Verse 1 – I will stand upon my watch and set myself on the rampart, and watch to see what He will say to me, and what I will answer when I am reproved (corrected).
The watchman of the tower was often used by prophets to show an attitude of expectation. Habakkuk would patiently wait for God to answer him.
Verse 2 – Then the Lord answered me and said: “Write the vision and make it plain on tablets, that he may run who reads it,
Verse 3 – for the vision is yet for an appointed time; but at the end it will speak, and it will not lie. Though it tarries, wait for it; because it will surely come, it will not tarry.
These two verses are entire sermons by themselves. We can apply them to our own lives, which should mean something to someone who has ever waited on God to answer.
When we set goals for the kingdom, we start to see ourselves in a certain position of where we desire to be. The revelation that comes from God will be planted in our spirits. The longer we dwell on it, it begins to grow and expand. Write it down! What God places inside of us, He will bring to pass. He says even though it tarries, “wait for it.”
In this case with Habakkuk, God told him to write down his vision of the coming army so there would be no misunderstanding, because it would surely come.
Verse 4 – “Behold the proud, his soul is not upright in him; but the just shall live by his faith.
The proud put their trust and faith in themselves to succeed and prosper in this life. However, the “just,” humble their hearts under God’s mighty hand and live knowing “God is for them and not against them.”
Verse 5 – “Indeed, because he transgresses by wine, he is a proud man, and he does not stay home. Because he enlarges his desire as hell, and he is like death, and cannot be satisfied, he gathers to himself all nations and heaps up for himself all peoples.
The Chaldeans under Nebuchadnezzar were filled with an insatiable desire of conquest. Just another reason for their punishment.
Verse 6 – “Shall not all these take up a proverb against him, and a taunting riddle against him, and say, ‘Woe to him who increases what is not his – how long? And to him who loads himself with many pledges’?
Verse 7 – Will not your creditors rise up suddenly? Will they not awaken who oppress you? And you will become their booty.
Verse 8 – Because you have plundered many nations, all the remnant of the people shall plunder you, because of men’s blood and the violence of the land and the city, and of all who dwell in it.
Even though God used Babylon to punish Judah, Babylon would not go unpunished. Babylon’s plunder form the nations is like a debt from creditors that they must eventually repay.
Verse 9 – “Woe to him who covets evil gain for his house, that he may set his nest on high, that he may be delivered from the power of disaster!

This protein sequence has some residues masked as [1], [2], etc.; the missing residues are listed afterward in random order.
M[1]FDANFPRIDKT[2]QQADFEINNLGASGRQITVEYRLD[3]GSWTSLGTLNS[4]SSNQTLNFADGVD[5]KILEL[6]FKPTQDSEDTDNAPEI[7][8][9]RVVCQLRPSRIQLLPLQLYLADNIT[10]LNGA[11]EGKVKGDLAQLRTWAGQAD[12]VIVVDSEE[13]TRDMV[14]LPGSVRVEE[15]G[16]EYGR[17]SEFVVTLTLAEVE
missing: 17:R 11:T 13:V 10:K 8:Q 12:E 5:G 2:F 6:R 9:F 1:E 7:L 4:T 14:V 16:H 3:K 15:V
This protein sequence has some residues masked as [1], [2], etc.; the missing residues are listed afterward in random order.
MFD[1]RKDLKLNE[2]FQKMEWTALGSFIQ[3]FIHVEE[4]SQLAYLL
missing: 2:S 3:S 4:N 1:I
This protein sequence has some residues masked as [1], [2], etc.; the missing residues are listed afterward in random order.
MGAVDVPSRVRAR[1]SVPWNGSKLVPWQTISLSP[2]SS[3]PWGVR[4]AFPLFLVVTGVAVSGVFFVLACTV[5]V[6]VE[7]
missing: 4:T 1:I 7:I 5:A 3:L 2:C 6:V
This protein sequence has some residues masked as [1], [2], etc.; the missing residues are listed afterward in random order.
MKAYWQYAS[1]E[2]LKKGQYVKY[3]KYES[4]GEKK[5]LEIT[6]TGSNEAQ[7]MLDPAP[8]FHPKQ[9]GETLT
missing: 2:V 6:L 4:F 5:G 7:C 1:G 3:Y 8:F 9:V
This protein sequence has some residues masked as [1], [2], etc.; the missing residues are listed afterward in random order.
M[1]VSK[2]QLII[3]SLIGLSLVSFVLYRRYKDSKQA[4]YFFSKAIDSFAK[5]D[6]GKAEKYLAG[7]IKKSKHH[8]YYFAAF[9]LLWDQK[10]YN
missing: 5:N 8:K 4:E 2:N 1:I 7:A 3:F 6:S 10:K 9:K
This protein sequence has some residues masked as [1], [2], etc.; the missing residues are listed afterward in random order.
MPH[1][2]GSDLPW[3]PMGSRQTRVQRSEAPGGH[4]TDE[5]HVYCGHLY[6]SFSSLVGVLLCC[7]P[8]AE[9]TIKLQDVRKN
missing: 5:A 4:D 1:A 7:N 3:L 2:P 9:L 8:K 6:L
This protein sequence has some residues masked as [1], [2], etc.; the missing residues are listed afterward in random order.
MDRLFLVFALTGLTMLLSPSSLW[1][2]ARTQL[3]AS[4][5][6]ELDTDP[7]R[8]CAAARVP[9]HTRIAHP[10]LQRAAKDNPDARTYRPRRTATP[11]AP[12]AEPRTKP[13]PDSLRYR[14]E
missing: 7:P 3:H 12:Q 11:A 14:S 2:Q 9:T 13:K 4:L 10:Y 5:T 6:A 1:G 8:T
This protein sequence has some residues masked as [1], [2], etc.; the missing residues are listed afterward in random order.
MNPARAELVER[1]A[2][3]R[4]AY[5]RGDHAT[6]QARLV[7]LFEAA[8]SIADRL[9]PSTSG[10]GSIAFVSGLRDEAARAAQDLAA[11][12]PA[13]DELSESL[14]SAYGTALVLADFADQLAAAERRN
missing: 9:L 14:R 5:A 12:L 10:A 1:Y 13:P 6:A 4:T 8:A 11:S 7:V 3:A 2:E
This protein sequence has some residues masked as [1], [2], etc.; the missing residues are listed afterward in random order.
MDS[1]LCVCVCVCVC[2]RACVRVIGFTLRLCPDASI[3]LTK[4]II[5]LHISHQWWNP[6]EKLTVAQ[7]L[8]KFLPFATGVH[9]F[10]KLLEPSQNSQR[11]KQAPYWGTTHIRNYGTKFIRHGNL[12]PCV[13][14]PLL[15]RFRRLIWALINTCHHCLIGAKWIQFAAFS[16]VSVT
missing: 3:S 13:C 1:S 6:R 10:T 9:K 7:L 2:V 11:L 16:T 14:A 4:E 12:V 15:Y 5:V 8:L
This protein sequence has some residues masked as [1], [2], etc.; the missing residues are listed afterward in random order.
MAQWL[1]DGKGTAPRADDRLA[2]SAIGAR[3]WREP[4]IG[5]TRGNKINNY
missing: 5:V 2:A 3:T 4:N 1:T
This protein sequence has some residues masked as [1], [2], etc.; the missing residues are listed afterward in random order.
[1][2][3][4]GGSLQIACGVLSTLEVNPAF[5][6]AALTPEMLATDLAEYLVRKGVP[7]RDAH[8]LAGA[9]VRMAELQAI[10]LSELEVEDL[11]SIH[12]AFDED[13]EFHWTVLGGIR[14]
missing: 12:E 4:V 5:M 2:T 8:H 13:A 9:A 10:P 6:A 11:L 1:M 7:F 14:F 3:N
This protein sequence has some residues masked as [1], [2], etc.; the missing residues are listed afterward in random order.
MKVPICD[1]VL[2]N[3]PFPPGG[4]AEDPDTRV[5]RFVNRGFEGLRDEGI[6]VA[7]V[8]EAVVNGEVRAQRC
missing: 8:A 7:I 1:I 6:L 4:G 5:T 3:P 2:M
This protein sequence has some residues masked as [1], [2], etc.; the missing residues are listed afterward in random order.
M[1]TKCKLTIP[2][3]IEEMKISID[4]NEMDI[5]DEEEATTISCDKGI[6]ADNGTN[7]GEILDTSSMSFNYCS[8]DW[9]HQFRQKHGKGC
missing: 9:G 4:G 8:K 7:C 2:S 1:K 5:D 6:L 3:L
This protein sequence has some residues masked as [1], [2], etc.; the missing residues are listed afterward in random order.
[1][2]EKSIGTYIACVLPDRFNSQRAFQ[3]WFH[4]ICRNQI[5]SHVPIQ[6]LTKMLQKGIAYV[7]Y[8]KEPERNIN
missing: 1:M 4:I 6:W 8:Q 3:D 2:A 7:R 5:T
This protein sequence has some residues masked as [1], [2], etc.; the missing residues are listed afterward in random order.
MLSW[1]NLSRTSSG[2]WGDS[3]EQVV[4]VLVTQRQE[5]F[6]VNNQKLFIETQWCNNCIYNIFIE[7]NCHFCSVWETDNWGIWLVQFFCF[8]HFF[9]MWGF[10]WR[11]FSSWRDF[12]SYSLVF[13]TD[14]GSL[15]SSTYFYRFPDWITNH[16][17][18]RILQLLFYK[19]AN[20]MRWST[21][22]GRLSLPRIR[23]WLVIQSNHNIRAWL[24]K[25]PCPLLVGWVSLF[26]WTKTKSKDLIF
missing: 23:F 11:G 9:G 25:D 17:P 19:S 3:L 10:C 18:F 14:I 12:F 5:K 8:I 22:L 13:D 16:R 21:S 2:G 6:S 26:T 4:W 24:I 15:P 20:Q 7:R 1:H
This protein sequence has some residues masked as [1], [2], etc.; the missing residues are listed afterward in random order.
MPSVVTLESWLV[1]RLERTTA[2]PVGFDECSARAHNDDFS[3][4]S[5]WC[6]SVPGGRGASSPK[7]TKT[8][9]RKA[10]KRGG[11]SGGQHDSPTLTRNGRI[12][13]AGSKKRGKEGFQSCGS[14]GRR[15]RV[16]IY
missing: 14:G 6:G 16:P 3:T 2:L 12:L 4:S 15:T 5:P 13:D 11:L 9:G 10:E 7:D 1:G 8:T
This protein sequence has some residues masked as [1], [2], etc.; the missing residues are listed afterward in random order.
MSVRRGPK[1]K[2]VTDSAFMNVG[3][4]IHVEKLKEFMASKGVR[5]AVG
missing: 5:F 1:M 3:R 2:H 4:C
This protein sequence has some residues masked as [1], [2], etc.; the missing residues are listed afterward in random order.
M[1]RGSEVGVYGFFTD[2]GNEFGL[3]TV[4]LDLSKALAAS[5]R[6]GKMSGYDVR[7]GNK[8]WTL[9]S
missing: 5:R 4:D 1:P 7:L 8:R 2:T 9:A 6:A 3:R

Verse 10 – You gave shameful counsel to your house, cutting off many peoples, and sinned against your soul.
Verse 11 – For the stone will cry out from the wall, and the beam from the timbers will answer it.
Verse 12 – “Woe to him who builds a town with bloodshed, who establishes a city by iniquity!
Verse 13 – Behold, is it not of the Lord of hosts that the peoples labor to feed the fire, and nations weary themselves in vain?
Babylon’s wealth had come form the misfortune of others, but these riches would be fuel for fire. Wealth acquired by lying, cheating, and stealing, will be dealt with by God. We make sure our appetite for money doesn’t override our love for God and His ways.
Verse 14 – For the earth will be filled with the knowledge of the glory of the Lord, as the waters cover the sea.
Verse 15 – “Woe to him who gives drink to his neighbor, pressing him to your bottle, even to make him drunk, that you may look on his nakedness!
Verse 16 – You are filled with shame instead of glory. You also drink! and be exposed as uncircumcised! The cup of the LORD’S right hand will be turned against you, and utter shame will be on your glory.
Verse 17 – For the violence done on Lebanon will cover you, and the plunder of beasts which made them afraid , because of men’s blood and the violence of the land and the city, and of all who dwell in it.
Babylon had stolen lumber form the forests of Lebanon. They had built their city on stolen timber.
Verse 18 – “What profit is the image, that its maker should carve it, the molten image, a teacher of lies, that the maker of its mold should trust in it, to make mute idols?
Verse 19 – Woe to him who says to wood, ‘Awake!’ Silent stone, ‘Arise! It shall teach!’ Behold, it is overlaid with gold and silver, and in it there is no breath at all.
Verse 20 – But the Lord is in His holy temple. Let all the earth keep silence before Him.”
The Babylonians put their trust in their pagan god Marduk, which was lifeless. People do the same thing today by putting their trust in their bank accounts, homes, businesses, and government. That is idol worship. It doesn’t have to be an object made of wood, silver, or gold. Our total confidence should always be in “Our God!”